Electronically stored information on cellphones, and in particular text messages, can present unique litigation challenges, and recent court decisions demonstrate that counsel must carefully balance what data should be preserved, collected, reviewed and produced, say attorneys at Sidley.

  • Series

    Swimming Makes Me A Better Lawyer

    Author Photo

    Years of participation in swimming events, especially in the open water, have proven to be ideal preparation for appellate arguments in court — just as you must put your trust in the ocean when competing in a swim event, you must do the same with the judicial process, says John Kulewicz at Vorys.

  • What 100 Federal Cases Suggest About Changes To Chevron

    Author Photo

    With the U.S. Supreme Court poised to overturn or narrow its 40-year-old doctrine of Chevron deference, a review of 100 recent federal district court decisions confirm that changes to the Chevron framework will have broad ramifications — but the magnitude of the impact will depend on the details of the high court's ruling, say Kali Schellenberg and Jon Cochran at LeVan Stapleton.

  • Notable Q1 Updates In Insurance Class Actions

    Author Photo

    Mark Johnson and Mathew Drocton at BakerHostetler discuss notable insurance class action decisions from the first quarter of the year ranging from salvage vehicle titling to rate discrimination based on premium-setting software.

  • Don't Use The Same Template For Every Client Alert

    Author Photo

    As the old marketing adage goes, consistency is key, but law firm style guides need consistency that contemplates variety when it comes to client alert formats, allowing attorneys to tailor alerts to best fit the audience and subject matter, says Jessica Kaplan at Legally Penned.

  • Series

    Walking With My Dog Makes Me A Better Lawyer

    Author Photo

    Thanks to my dog Birdie, I've learned that carving out an activity different from the practice of law — like daily outdoor walks that allow you to interact with new people — can contribute to professional success by boosting creativity and mental acuity, as well as expanding your social network, says Sarah Petrie at the Massachusetts Attorney General’s Office.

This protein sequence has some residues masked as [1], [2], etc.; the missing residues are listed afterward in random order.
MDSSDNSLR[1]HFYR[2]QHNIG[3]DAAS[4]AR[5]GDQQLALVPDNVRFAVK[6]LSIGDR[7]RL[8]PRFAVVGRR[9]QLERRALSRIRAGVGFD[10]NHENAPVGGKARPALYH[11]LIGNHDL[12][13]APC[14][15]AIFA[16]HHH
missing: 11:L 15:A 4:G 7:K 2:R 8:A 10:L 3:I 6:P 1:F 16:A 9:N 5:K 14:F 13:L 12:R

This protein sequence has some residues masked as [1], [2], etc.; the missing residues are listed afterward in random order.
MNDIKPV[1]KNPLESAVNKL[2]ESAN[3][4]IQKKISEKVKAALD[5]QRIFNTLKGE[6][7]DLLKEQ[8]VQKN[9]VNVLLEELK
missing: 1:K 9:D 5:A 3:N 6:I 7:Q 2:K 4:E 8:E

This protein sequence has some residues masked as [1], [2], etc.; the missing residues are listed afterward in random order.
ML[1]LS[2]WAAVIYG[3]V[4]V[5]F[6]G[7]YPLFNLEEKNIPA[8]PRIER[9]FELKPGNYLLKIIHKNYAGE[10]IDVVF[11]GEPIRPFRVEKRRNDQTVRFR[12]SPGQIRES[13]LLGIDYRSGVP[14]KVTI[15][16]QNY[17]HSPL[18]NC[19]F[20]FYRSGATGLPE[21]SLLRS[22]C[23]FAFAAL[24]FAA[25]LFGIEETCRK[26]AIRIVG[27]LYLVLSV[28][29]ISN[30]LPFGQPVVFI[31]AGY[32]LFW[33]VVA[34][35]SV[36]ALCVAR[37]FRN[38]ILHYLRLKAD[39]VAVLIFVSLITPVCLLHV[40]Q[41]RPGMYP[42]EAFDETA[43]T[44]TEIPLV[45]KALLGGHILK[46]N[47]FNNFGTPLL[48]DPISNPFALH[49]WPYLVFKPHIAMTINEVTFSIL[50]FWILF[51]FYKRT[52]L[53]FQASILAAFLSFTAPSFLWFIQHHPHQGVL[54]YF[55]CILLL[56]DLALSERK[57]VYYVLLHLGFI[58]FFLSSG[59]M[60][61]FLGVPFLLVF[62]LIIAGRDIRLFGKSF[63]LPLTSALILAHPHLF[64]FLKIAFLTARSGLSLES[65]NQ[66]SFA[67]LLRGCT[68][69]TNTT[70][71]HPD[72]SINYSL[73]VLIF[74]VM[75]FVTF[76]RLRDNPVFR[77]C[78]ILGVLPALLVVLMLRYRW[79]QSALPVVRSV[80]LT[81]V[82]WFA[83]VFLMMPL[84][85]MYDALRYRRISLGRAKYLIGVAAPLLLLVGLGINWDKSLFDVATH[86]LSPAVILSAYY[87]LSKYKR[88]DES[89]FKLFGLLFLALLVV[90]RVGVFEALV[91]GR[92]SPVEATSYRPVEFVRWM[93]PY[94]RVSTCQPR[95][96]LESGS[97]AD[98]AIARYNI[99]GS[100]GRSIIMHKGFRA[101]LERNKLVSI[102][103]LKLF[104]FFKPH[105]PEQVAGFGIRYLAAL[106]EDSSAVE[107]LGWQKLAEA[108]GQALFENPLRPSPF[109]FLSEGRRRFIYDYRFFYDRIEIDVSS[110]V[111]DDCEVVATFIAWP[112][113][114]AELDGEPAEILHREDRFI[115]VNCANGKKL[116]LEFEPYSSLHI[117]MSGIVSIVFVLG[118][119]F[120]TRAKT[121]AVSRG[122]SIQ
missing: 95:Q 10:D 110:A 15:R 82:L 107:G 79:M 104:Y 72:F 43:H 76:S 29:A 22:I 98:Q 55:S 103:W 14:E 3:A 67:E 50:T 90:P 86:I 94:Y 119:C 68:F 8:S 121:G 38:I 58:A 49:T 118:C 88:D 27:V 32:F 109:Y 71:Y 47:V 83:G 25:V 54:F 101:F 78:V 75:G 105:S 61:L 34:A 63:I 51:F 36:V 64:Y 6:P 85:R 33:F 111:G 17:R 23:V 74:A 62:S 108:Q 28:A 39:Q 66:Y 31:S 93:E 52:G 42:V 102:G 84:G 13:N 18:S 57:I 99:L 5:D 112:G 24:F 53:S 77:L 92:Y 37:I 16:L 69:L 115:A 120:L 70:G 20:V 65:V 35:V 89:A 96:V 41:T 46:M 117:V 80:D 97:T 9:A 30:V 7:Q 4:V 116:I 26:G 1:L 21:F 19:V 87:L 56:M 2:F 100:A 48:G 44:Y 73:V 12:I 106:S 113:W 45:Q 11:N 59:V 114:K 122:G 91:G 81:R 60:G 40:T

• Think Like A Lawyer: Follow The Iron Rule Of Trial Logic

    Author Photo

    Many diligent and eager attorneys include every good fact, point and rule in their trial narratives — spurred by the gnawing fear they’ll be second-guessed for leaving something out — but this approach ignores a fundamental principle of successful trial lawyering, says Luke Andrews at Poole Huffman.

  • Court Clerk Error Is No Excuse For A Missed Deadline

    Author Photo

    Two recent Virginia Court of Appeals decisions in which clerical errors led to untimely filings illustrate that court clerks can be wrong about filing deadlines or the date an order was entered, underscoring the importance of doing one's own research on filing requirements, says Juli Porto at Blankingship & Keith.

  • Circuit Split Brews Over Who's A Securities Seller Under Act

    Author Photo

    A Securities Act section that creates private liability for the sale of an unregistered security is rapidly becoming a favored statute for plaintiffs to wield against participants in both the digital asset and traditional securities markets, but the circuit courts have diverged on who may be held liable for these violations, say Jeffrey L. Steinfeld and Daniel Aronsohn at Winston & Strawn.

Want to publish in Law360?


Submit an idea

Have a news tip?


Contact us here
Hello! I'm Law360's automated support bot.

How can I help you today?

For example, you can type:
  • I forgot my password
  • I took a free trial but didn't get a verification email
  • How do I sign up for a newsletter?
Ask a question!